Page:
Out of the mouth of babies and infants, you have established strength because of your foes, to still the enemy and the avenger. (Psalm 8:2 ESV)
Children are the greatest of sinners. They are selfish, self-centered and self-absorbed. When the disciples argued amongst themselves, debating which of them was the greatest in Jesus’ kingdom, Jesus does not place Himself first. Nor does He choose one of the disciples. Instead He gathers a child to Himself and tells them, and all who are integral to His Body, that a child is the greatest. Then Jesus gives a dire warning to anyone who would teach a child to sin.
At that time the disciples came to Jesus, saying, “Who is the greatest in the kingdom of heaven?” And calling to him a child, he put him in the midst of them and said, "Truly, I say to you, unless you turn and become like children, you will never enter the kingdom of heaven. Whoever humbles himself like this child is the greatest in the kingdom of heaven. Whoever receives one such child in my name receives me, but whoever causes one of these little ones who believe in me to sin, it would be better for him to have a great millstone fastened around his neck and to be drowned in the depth of the sea.” (Matthew 18:1-6 ESV)
Jesus tells us that children are naturally, because of the image of God in them, drawn toward God. It is the child who is unencumbered by the sin taught and encouraged by the world. Children have a sin nature. But children also have the image of God that is stronger than their sin nature. Sin entices and whispers and lies and cajoles, persuading the child as he or she grows to embrace rebellion against God. Jesus demands those who follow Him to humble themselves like the child, which means to not lift up self higher than they are. Those who are humble are those who understand their place before God and that the world wants to elevate self above God.
Until they are taught otherwise, children speak truthfully. There are always exceptions to this rule, because of the hideous strength of sin to move the thinking of the heart away from God and toward self. But children know when something is unfair, according to what they have been taught. Children recognize hypocrisy. Jesus has harsh words for hypocrites.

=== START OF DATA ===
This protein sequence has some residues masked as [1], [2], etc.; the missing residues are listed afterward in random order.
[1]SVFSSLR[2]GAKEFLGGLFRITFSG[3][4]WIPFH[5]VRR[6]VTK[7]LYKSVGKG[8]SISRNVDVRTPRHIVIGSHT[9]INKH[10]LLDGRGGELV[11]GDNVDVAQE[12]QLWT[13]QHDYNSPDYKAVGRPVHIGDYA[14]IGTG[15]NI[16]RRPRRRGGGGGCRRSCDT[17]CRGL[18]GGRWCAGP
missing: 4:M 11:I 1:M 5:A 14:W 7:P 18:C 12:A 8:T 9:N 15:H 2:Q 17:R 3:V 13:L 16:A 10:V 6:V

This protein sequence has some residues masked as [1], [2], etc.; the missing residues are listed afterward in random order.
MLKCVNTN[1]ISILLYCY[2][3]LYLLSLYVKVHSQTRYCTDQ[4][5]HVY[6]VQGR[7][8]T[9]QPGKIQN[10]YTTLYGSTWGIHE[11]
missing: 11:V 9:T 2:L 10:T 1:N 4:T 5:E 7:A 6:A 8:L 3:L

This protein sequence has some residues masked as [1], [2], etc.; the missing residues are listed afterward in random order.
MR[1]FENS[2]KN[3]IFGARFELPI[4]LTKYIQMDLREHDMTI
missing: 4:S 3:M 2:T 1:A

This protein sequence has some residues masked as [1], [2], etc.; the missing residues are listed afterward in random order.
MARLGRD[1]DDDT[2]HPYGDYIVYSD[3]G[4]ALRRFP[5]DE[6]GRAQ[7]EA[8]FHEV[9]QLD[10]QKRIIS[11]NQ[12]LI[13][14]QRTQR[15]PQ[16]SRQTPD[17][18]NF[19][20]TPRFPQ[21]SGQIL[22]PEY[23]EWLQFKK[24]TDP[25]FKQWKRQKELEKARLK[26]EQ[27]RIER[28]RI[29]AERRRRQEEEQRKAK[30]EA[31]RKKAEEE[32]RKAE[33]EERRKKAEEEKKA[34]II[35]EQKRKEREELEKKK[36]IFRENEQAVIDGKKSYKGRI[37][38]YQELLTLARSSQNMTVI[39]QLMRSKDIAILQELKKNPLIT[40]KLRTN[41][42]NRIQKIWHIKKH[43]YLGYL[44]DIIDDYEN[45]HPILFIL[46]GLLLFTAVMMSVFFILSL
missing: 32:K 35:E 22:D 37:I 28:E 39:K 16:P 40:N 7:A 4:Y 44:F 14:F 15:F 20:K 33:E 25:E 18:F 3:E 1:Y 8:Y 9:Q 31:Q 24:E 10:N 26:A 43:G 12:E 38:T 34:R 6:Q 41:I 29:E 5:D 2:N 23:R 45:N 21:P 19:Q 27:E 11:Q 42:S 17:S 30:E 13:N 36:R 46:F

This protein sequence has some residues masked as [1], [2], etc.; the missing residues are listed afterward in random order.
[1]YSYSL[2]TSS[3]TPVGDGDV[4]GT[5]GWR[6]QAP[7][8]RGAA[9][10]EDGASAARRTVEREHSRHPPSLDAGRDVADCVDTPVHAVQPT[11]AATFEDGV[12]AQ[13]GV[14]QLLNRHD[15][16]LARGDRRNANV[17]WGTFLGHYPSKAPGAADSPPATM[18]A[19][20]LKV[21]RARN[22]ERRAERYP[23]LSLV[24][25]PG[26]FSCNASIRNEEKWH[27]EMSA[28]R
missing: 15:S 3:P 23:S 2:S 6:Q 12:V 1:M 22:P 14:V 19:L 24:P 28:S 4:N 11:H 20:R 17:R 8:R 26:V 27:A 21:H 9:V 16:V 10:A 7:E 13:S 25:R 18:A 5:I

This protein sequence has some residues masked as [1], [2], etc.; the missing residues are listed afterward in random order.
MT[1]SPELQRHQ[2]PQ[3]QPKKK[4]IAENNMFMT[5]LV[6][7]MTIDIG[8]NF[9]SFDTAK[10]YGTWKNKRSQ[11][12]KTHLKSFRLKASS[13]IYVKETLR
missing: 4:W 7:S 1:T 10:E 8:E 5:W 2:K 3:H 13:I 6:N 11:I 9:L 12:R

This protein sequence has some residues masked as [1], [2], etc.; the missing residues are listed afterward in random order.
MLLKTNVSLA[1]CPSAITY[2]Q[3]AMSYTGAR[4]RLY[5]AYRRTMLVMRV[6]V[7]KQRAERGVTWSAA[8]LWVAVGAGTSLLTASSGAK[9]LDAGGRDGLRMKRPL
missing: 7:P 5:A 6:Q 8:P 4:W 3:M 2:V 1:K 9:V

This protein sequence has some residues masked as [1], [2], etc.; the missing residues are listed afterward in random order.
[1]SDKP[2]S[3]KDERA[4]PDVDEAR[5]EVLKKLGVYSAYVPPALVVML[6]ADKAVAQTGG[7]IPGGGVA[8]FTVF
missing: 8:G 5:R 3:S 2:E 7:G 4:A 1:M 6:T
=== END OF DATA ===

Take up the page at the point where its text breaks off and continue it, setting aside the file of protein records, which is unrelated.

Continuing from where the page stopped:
Judge not, that you be not judged. For with the judgment you pronounce you will be judged, and with the measure you use it will be measured to you. Why do you see the speck that is in your brother’s eye, but do not notice the log that is in your own eye? Or how can you say to your brother, ‘Let me take the speck out of your eye,’ when there is the log in your own eye? You hypocrite, first take the log out of your own eye, and then you will see clearly to take the speck out of your brother’s eye. (Matthew 7:1-5 ESV).
A hypocrite is an actor, one who pretends to be something they are not. In the garden the Deceiver, taking the guise of a serpent, pretended to have wisdom. He suggested God was unwilling to share this wisdom with Eve. All of the kings of Israel pretended to be religious leaders yet worshipped idols. The religious rulers and leaders who confronted Jesus pretended to intimately know God. Jesus called them hypocrites. Truth silences hypocrisy. Yet, the one speaking the truth must first recognize truth. Specifically, they must recognize the truth of sin and of righteousness. While children may not recognize sin, they know when something they see and hear is not true and are unafraid to speak the truth, until they are trained to be silent and accept the lie as the truth.
How then, do we live as children while embracing spiritual maturity? God is the One who delivers and strengthens. Moses recognized this after being delivered from Pharaoh. “The LORD is my strength and my song, and he has become my salvation; this is my God, and I will praise him, my father’s God, and I will exalt him” (Exodus 15:2 ESV)